x Abu Dhabi, UAE Thursday 20 July 2017

Crime-time saviour: Ted Danson breathes new life into CSI

The popular forensics drama has received a shot in the arm for its 12th season.

George Eads, left, and Ted Danson in a scene from CSI: Crime Scene Investigation. Monty Brinton / AP
George Eads, left, and Ted Danson in a scene from CSI: Crime Scene Investigation. Monty Brinton / AP

Whether slinging one-liners, as he did in Cheers, or tending autopsies as the fearless new boss on CSI: Crime Scene Investigation, the veteran actor Ted Danson always brings a chipper outlook and people smarts to the proceedings. To put it bluntly, he's a breath of fresh air to the grisly goings-on in this globally popular TV morgue.

As CBS's iconic analytical drama unzips a new batch of body bags to premiere its 12th season - its first without Lawrence Fishburne as the sombre team leader Dr Raymond Langston - Danson is proving just the tonic the show needs to put some fresh fizz into its relationships and storylines.

Danson debuts in the season opener as DB Russell, the new CSI supervisor for the graveyard shift in Las Vegas. A family man and scientist who's never lost his sense of wonder - and definitely not a nerd - he comes to the team after a stint in the Seattle Crime Lab.

The son of hippies, Russell is a "Left Coast" Sherlock Holmes who devours crime novels and imagines every crime scene as a tale waiting to be told. For viewers, he presents a hipper, more accessible persona than Langston. As brilliant as any of his predecessors, and as uncompromising as hollow-point bullets when the situation calls for it, he's a lot more fun to be around.

At a Los Angeles press gathering, Danson even went so far as to call his CSI character "funny".

"Looking for the funny side takes a certain kind of intelligence, and it's the same brain that looks for clues and finds things," he says. "So I really feel at home, even though I'm not [telling jokes]. It's a perfect situation."

Another new face on CSI this season will be Elisabeth Shue, remembered for her Oscar nod as Nicolas Cage's lover in Leaving Las Vegas, and as Michael J Fox's girlfriend in Back to the Future II and III. As Julie Finlay, the new assistant night shift supervisor, she'll replace Catherine Willows (Marg Helgenberger) this season. "Finn", as she's known, is often called the "Blood Queen" by Russell for her expertise in the lab.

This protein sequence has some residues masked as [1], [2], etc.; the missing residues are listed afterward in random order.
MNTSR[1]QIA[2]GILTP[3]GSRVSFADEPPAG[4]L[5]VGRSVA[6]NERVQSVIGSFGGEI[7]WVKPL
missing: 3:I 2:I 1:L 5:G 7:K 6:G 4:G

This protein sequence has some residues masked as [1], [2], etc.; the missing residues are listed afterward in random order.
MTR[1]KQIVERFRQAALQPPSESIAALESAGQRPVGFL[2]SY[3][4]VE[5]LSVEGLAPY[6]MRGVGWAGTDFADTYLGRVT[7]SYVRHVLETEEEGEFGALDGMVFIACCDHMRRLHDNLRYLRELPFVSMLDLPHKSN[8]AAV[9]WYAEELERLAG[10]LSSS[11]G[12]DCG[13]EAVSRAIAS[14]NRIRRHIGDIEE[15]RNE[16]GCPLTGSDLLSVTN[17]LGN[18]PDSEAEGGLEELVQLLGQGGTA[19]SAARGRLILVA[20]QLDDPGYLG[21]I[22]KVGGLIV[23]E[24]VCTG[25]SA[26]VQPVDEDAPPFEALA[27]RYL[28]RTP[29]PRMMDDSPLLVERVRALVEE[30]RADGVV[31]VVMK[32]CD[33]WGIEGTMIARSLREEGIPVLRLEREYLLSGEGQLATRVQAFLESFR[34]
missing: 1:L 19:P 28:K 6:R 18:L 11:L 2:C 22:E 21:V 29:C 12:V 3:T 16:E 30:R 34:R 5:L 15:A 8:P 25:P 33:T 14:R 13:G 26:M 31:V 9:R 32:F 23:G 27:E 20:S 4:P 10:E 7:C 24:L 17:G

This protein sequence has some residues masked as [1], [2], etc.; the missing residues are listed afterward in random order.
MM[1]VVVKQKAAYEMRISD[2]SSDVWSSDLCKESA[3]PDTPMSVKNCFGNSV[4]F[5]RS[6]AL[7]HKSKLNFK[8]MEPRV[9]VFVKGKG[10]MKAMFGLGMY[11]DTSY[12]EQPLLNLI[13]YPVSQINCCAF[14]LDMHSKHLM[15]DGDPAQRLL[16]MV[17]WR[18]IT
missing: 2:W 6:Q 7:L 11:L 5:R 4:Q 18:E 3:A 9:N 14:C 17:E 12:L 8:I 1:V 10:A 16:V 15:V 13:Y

In the season opener, 73 Seconds, the CSI team is still reeling from the fallout of the end of the last series. Nick (George Eads) is still upset that Langston was let go; however, Brass (Paul Guilfoyle), also bitter, accepts the new boss.

Soon they're up to their necks in a new case - a multiple homicide and injuries on a Las Vegas tram. The only soul left unharmed is a traumatised boy who won't talk … yet.

On a more gruesome note, a young man meets his demise by way of an old deer-skinning process - leaving his body looking like that of a 90-year-old - giving Russell an exceptionally busy first day on the job.

Ranked second in TV Guide's list of the top 25 television stars, the eminently bankable Danson's run of successes began with Cheers and continued as the crabby doctor Becker, in his newspaper comedy Ink, in the thriller Damages with Glenn Close, as himself in the surreal hit Curb Your Enthusiasm and in the oddball comedy Bored to Death.

Yet the multiple Emmy and Golden Globe winner, married to the Oscar-winner Mary Steenburgen since 1995, readily admits his angst and takes nothing for granted: "I'm an actor, so I am always scared," the 64-year-old says. "You never know if you are on holiday or that you have been retired and they just didn't tell you."

However, with the show's fresh renewal for a 13th season, he says: "I know we have one more year of CSI and I'm grateful for that. So, fingers crossed, I'd love to do this show for a while."

CSI is broadcast 9pm, Saturdays and 1pm, Sundays on OSN First